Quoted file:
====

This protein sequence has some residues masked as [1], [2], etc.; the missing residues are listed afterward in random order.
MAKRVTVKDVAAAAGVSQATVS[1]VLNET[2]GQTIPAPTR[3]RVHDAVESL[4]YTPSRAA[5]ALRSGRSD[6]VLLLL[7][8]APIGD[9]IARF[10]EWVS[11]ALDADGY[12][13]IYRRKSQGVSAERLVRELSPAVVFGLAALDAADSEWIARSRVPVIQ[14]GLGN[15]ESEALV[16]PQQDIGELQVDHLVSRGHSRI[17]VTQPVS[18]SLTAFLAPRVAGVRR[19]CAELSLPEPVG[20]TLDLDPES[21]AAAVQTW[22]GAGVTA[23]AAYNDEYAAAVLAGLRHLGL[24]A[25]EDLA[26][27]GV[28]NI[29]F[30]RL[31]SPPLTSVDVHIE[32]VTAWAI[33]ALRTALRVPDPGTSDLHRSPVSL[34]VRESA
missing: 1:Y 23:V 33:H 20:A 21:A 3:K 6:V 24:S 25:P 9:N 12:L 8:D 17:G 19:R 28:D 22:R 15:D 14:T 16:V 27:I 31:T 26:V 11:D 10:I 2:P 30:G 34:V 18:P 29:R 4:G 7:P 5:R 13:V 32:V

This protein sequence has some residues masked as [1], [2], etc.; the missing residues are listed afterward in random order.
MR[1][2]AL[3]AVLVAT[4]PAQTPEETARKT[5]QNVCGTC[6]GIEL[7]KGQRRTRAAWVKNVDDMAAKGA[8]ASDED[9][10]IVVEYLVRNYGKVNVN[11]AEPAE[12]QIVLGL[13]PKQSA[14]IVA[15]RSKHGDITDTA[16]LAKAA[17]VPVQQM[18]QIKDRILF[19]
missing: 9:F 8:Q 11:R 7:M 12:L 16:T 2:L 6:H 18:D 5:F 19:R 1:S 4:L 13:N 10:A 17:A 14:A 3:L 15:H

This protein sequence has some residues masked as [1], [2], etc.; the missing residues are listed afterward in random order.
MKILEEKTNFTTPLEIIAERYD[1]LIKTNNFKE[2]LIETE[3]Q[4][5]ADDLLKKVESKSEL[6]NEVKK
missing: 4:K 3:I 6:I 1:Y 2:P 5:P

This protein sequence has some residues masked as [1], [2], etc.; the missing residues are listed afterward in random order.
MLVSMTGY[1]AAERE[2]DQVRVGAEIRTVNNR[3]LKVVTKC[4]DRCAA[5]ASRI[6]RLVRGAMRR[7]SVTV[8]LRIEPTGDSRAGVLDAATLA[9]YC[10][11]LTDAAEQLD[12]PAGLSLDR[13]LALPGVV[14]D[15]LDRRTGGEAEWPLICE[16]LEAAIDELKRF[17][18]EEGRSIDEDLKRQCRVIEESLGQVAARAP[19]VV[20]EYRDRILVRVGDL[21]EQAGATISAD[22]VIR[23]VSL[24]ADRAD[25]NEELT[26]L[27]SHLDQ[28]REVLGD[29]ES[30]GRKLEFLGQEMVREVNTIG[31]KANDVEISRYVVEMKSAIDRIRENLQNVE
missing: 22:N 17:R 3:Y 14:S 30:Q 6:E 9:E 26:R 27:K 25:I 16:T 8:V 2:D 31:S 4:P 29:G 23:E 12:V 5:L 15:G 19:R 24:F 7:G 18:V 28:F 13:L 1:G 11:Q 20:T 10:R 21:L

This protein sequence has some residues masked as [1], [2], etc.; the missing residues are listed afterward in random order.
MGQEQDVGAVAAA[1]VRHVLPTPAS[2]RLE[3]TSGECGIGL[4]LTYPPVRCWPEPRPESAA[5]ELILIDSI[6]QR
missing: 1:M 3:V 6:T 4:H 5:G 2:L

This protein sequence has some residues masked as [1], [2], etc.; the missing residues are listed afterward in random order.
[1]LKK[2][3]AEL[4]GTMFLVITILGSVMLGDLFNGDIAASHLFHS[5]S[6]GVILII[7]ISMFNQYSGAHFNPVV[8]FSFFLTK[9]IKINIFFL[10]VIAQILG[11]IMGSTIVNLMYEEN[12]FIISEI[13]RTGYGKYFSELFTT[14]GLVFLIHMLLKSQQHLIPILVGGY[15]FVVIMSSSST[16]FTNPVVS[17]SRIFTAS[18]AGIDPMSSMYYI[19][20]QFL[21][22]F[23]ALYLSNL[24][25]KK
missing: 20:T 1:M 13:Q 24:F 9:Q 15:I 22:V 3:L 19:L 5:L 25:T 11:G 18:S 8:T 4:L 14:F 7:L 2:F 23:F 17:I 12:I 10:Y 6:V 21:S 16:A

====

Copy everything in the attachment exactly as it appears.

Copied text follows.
This protein sequence has some residues masked as [1], [2], etc.; the missing residues are listed afterward in random order.
MAKRVTVKDVAAAAGVSQATVS[1]VLNET[2]GQTIPAPTR[3]RVHDAVESL[4]YTPSRAA[5]ALRSGRSD[6]VLLLL[7][8]APIGD[9]IARF[10]EWVS[11]ALDADGY[12][13]IYRRKSQGVSAERLVRELSPAVVFGLAALDAADSEWIARSRVPVIQ[14]GLGN[15]ESEALV[16]PQQDIGELQVDHLVSRGHSRI[17]VTQPVS[18]SLTAFLAPRVAGVRR[19]CAELSLPEPVG[20]TLDLDPES[21]AAAVQTW[22]GAGVTA[23]AAYNDEYAAAVLAGLRHLGL[24]A[25]EDLA[26][27]GV[28]NI[29]F[30]RL[31]SPPLTSVDVHIE[32]VTAWAI[33]ALRTALRVPDPGTSDLHRSPVSL[34]VRESA
missing: 1:Y 23:V 33:H 20:A 21:A 3:K 6:V 24:S 25:P 9:N 12:L 8:D 17:G 19:R 28:D 22:R 15:D 14:T 16:V 27:I 31:T 26:V 11:D 10:I 2:P 30:G 34:V 18:P 29:R 4:G 7:P 5:R 13:V 32:V

This protein sequence has some residues masked as [1], [2], etc.; the missing residues are listed afterward in random order.
MR[1][2]AL[3]AVLVAT[4]PAQTPEETARKT[5]QNVCGTC[6]GIEL[7]KGQRRTRAAWVKNVDDMAAKGA[8]ASDED[9][10]IVVEYLVRNYGKVNVN[11]AEPAE[12]QIVLGL[13]PKQSA[14]IVA[15]RSKHGDITDTA[16]LAKAA[17]VPVQQM[18]QIKDRILF[19]
missing: 9:F 8:Q 11:R 7:M 12:L 16:T 2:L 6:H 18:D 5:F 19:R 1:S 4:L 13:N 10:A 17:A 14:A 3:L 15:H

This protein sequence has some residues masked as [1], [2], etc.; the missing residues are listed afterward in random order.
MKILEEKTNFTTPLEIIAERYD[1]LIKTNNFKE[2]LIETE[3]Q[4][5]ADDLLKKVESKSEL[6]NEVKK
missing: 4:K 3:I 6:I 1:Y 2:P 5:P

This protein sequence has some residues masked as [1], [2], etc.; the missing residues are listed afterward in random order.
MLVSMTGY[1]AAERE[2]DQVRVGAEIRTVNNR[3]LKVVTKC[4]DRCAA[5]ASRI[6]RLVRGAMRR[7]SVTV[8]LRIEPTGDSRAGVLDAATLA[9]YC[10][11]LTDAAEQLD[12]PAGLSLDR[13]LALPGVV[14]D[15]LDRRTGGEAEWPLICE[16]LEAAIDELKRF[17][18]EEGRSIDEDLKRQCRVIEESLGQVAARAP[19]VV[20]EYRDRILVRVGDL[21]EQAGATISAD[22]VIR[23]VSL[24]ADRAD[25]NEELT[26]L[27]SHLDQ[28]REVLGD[29]ES[30]GRKLEFLGQEMVREVNTIG[31]KANDVEISRYVVEMKSAIDRIRENLQNVE
missing: 22:N 17:R 3:Y 14:S 30:Q 6:E 9:E 26:R 27:K 25:I 16:T 8:V 2:D 31:S 4:P 29:G 23:E 12:V 5:L 15:G 19:R 24:F 7:G 18:V 28:F 13:L 1:G 11:Q 20:T 10:R 21:L

This protein sequence has some residues masked as [1], [2], etc.; the missing residues are listed afterward in random order.
MGQEQDVGAVAAA[1]VRHVLPTPAS[2]RLE[3]TSGECGIGL[4]LTYPPVRCWPEPRPESAA[5]ELILIDSI[6]QR
missing: 1:M 3:V 6:T 4:H 5:G 2:L

This protein sequence has some residues masked as [1], [2], etc.; the missing residues are listed afterward in random order.
[1]LKK[2][3]AEL[4]GTMFLVITILGSVMLGDLFNGDIAASHLFHS[5]S[6]GVILII[7]ISMFNQYSGAHFNPVV[8]FSFFLTK[9]IKINIFFL[10]VIAQILG[11]IMGSTIVNLMYEEN[12]FIISEI[13]RTGYGKYFSELFTT[14]GLVFLIHMLLKSQQHLIPILVGGY[15]FVVIMSSSST[16]FTNPVVS[17]SRIFTAS[18]AGIDPMSSMYYI[19][20]QFL[21][22]F[23]ALYLSNL[24][25]KK
missing: 20:T 1:M 13:Q 24:F 9:Q 15:I 22:V 3:L 19:L 5:L 25:T 11:G 18:S 8:T 4:L 14:F 7:L 2:F 23:F 17:I 12:I 10:Y 6:V 21:S 16:A